The Save options in Backstage will vary depending on what you're doing when you click the File tab.

When viewing a contact, you can save it in the vCard (.vcf) format, which can then be opened or imported into another contact manager. Tasks can be saved in the same .msg format as emails. Info

Click Info on the left to bring up a screen where you can manage all of your mail accounts. Click Add Account to add a new one, or dig into the Account Settings area to edit any of your existing accounts. The Cleanup Tools button in the Mailbox Cleanup area lets you archive old emails. It also gives you tools to identify mail that you may no longer need so you can delete it -- for example, it can show you items older than a certain date or larger than a certain size. Info is also where you set up out-of-office replies, and down at the bottom of the screen, Manage Rules & Alerts helps you organize incoming mail by automating actions to be taken. You can have mail from certain senders or with certain subject lines to be routed to specific folders, for example, or automatically flag certain messages for follow-up.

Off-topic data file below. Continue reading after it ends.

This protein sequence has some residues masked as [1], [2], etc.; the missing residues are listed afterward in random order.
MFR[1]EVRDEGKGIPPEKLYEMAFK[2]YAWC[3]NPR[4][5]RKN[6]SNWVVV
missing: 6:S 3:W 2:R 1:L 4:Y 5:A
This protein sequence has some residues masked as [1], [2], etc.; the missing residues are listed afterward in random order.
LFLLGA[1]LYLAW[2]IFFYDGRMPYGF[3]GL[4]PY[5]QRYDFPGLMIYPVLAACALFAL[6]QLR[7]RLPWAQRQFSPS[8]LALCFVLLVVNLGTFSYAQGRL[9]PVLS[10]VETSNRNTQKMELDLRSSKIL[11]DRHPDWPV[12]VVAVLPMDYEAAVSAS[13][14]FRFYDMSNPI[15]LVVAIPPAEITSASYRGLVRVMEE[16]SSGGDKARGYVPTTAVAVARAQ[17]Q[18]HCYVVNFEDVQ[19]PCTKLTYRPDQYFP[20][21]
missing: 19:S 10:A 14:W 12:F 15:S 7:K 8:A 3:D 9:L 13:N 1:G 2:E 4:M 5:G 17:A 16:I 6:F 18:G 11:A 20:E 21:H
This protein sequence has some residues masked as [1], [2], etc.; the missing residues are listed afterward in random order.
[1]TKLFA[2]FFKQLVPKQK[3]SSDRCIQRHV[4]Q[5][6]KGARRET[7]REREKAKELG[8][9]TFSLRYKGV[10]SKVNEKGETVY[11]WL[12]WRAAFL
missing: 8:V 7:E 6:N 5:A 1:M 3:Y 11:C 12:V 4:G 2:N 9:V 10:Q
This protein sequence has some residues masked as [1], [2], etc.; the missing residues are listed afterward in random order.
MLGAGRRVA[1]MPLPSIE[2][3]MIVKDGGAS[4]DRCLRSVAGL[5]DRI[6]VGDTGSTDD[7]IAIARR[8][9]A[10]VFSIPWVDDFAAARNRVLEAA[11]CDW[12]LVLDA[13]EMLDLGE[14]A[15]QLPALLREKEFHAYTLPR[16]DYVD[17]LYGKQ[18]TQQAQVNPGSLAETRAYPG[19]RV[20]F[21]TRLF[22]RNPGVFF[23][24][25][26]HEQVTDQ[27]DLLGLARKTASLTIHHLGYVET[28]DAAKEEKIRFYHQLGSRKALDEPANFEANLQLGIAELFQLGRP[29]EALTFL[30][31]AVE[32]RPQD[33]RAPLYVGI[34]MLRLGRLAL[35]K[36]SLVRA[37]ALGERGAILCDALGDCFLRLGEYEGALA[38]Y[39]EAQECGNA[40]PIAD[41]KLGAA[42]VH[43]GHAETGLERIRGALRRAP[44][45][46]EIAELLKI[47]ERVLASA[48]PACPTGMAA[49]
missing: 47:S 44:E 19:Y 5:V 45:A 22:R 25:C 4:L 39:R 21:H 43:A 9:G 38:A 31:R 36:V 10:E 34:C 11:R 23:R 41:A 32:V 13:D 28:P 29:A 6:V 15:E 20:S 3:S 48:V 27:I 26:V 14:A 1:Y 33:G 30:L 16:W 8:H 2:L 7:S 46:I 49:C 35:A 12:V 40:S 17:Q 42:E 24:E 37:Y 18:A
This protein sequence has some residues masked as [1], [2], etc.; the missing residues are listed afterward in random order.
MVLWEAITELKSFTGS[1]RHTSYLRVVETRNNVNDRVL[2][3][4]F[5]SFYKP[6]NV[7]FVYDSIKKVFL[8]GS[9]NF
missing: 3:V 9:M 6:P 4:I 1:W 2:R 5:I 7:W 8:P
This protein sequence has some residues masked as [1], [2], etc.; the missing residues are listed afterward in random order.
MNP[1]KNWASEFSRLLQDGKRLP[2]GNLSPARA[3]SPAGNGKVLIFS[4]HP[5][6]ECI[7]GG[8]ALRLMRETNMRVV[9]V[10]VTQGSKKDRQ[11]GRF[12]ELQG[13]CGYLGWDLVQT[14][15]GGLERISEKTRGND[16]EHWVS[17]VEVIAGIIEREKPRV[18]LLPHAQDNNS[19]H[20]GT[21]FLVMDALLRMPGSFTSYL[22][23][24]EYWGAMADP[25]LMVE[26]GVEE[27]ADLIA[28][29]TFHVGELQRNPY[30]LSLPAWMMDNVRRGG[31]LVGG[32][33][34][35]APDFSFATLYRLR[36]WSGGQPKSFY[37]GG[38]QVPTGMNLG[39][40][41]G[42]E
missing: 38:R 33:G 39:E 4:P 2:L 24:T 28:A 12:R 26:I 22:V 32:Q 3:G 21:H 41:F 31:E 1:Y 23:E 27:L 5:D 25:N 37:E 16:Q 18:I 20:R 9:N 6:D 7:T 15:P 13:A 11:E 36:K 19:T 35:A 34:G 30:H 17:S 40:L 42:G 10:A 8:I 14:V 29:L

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Backstage in Outlook 2010 is a one-stop shop for performing a wide variety of tasks, including managing your accounts. Click to view larger image.


This screen lets you open a calendar that's in either .ics or .vcs format, open an Outlook .pst file (the file that contains all your Outlook email data), or import a variety of file types and information into Outlook, among other tasks. Options